In 2010 Moffatt returned to Australia, saying she still loved New York, but missed nature. For those who followed her career closely it seemed this was only part of the story. When Moffatt arrived in the United States she was an emerging international art star, but over the years her work began to lose its edge and her brilliant career waned.

The return to her roots has done the prodigal a lot of good. The photos and films Moffatt showed in the Australian pavilion at the 2017 Venice Biennale were the strongest things she had produced in a decade. She had gone back to the “photodrama” approach, teasing us with a series of images hinting at an underlying narrative. The setting was apparently Australia, but it could have been somewhere else.

In this new exhibition she continues in the same vein, with a series of six photographic diptychs, each consisting of a figure and a landscape. Once again the settings are unidentified, although in one work some viewers will recognise the hulk of the S.S. Maheno, the hospital ship washed up on Fraser Island in 1935.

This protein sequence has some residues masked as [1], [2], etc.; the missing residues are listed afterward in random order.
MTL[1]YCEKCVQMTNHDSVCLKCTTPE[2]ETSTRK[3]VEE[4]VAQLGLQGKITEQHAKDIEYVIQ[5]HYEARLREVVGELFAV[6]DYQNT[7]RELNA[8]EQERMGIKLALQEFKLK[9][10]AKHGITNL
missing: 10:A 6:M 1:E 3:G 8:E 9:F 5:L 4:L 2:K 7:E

Each figure is a self-portrait featuring Moffatt in different roles. She is a nurse in The Hospital Ship, an intrepid woman of the bush in The Outlaw. The images are deliberately blurred, a device that suggests faltering memories of long-gone days. There are distant echoes of Something More (1989), still possibly her most popular photo-sequence, with its fragmentary tale of a young woman in nowhereville looking for a way out.


Tracey Moffatt, The Outlaw’